Intracerebroventricular drug administration in pigeons

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9 Scopus citations


For many procedures used in behavioral pharmacology, the intracerebroventricular (ICV) route of drug administration is infrequently used due, in part, to the lack of a reliable technique for determining cannula patency in vivo. This study describes an in vivo technique for assessing ICV cannula patency in pigeons. The technique was applied in an experiment designed to evaluate several drugs, which are presumed to differ in the extent to which they enter the central nervous system, for their rate-suppressing effects in pigeons trained to peck a key on a fixed-ratio 20 schedule of food reinforcement. The opioid agonist morphine and antagonist quaternary naltrexone were 100 and 280 times more potent, respectively, in suppressing responding when administered ICV, as compared to systemic administration. Tertiary naltrexone was approximately equipotent as an antagonist of morphine's rate-suppressing effects when administered ICV or systemically. Quaternary naltrexone did not antagonize morphine by either route of administration. The utility of this in vivo cannula verification technique is discussed, as well as the limitations of comparisons between systemically-administered tertiary and quaternary derivatives.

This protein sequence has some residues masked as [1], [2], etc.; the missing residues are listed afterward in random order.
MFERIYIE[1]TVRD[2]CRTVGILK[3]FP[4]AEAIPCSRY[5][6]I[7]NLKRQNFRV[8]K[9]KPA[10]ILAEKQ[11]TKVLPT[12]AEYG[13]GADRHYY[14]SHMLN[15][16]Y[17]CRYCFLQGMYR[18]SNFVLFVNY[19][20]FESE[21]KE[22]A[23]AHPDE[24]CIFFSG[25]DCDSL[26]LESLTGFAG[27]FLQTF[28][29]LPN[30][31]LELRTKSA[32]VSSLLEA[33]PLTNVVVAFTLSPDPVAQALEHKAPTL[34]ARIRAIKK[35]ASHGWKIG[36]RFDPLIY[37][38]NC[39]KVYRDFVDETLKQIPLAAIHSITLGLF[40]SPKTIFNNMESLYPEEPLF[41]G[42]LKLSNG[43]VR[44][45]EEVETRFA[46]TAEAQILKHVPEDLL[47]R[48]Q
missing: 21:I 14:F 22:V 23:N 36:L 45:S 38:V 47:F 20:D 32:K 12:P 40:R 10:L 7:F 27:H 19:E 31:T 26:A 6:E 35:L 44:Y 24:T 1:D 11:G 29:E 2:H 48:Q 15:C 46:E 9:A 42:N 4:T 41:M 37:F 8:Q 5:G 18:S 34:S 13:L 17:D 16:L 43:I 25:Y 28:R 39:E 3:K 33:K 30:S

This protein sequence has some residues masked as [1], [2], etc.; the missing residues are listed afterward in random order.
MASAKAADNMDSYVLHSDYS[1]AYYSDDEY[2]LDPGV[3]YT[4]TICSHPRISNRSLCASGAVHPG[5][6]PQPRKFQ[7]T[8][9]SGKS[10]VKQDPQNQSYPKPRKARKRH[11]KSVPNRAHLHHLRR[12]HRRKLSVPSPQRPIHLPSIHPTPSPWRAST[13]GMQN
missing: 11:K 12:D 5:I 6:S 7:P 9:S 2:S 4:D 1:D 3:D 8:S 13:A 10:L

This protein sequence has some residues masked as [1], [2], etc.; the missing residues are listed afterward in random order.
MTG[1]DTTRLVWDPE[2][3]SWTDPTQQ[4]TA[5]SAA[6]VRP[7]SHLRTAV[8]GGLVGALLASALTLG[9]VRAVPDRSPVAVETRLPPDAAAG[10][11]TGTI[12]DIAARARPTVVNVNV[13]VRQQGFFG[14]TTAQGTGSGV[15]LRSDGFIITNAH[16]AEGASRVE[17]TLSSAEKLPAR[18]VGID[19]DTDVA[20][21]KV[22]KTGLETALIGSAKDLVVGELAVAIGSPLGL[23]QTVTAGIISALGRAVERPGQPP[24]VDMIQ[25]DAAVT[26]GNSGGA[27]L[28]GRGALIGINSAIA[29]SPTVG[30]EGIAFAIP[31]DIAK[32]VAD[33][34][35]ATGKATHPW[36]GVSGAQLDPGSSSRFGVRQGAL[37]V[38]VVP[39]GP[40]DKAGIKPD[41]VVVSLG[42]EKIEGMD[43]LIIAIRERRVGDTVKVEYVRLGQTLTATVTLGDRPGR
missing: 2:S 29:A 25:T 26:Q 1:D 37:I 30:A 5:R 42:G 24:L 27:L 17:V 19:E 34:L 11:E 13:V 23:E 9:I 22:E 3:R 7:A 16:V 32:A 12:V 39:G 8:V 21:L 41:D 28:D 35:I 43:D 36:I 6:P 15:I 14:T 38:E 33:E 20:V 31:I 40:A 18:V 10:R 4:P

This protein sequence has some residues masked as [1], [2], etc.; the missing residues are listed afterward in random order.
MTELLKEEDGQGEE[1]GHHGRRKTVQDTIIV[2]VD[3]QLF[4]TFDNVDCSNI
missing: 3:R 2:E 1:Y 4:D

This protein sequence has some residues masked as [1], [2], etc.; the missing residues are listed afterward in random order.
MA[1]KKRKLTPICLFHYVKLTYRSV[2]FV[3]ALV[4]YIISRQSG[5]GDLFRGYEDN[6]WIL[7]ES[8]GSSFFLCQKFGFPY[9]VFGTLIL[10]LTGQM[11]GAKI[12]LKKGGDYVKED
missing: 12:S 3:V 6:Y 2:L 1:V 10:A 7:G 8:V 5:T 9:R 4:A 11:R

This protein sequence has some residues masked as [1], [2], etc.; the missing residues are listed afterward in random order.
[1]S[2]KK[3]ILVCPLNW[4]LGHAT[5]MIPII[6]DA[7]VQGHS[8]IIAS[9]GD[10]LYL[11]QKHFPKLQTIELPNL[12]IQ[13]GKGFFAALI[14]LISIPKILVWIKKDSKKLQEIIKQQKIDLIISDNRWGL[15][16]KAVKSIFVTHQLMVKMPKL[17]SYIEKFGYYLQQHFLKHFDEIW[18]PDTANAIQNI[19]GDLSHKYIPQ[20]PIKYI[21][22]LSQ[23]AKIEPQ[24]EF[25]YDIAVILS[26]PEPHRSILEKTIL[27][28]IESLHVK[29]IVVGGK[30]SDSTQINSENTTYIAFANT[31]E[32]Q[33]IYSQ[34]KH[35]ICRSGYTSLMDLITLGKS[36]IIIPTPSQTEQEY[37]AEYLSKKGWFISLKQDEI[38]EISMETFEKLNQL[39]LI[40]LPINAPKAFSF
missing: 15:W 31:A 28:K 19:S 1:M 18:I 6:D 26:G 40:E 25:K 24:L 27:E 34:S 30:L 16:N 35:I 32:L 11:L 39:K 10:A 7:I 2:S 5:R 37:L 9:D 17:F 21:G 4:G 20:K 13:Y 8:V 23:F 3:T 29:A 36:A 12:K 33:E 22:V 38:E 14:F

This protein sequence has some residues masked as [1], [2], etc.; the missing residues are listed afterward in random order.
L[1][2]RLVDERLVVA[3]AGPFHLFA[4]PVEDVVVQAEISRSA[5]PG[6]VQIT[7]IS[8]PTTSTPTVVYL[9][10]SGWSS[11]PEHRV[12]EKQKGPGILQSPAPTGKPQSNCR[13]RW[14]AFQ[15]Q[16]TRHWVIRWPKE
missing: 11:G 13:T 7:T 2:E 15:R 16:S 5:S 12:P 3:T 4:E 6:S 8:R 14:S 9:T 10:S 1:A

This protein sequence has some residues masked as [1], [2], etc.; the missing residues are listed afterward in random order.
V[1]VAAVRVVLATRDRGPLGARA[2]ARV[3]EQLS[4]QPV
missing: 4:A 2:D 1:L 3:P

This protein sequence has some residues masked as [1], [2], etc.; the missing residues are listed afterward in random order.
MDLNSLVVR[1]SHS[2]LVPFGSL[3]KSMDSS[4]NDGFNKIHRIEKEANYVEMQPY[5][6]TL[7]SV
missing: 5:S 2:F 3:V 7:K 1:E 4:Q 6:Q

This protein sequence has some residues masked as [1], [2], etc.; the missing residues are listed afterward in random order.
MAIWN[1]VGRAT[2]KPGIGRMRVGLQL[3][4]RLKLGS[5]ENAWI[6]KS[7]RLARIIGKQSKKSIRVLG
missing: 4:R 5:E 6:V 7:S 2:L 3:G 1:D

Original languageEnglish (US)
Pages (from-to)731-736
Number of pages6
JournalPharmacology, Biochemistry and Behavior
Issue number5
StatePublished - Nov 1985
Externally publishedYes


  • Intracerebroventricular
  • Morphine
  • Naltrexone
  • Narcotic antagonism
  • Pigeon
  • Quaternary naltrexone

ASJC Scopus subject areas

  • Biochemistry
  • Toxicology
  • Pharmacology
  • Clinical Biochemistry
  • Biological Psychiatry
  • Behavioral Neuroscience


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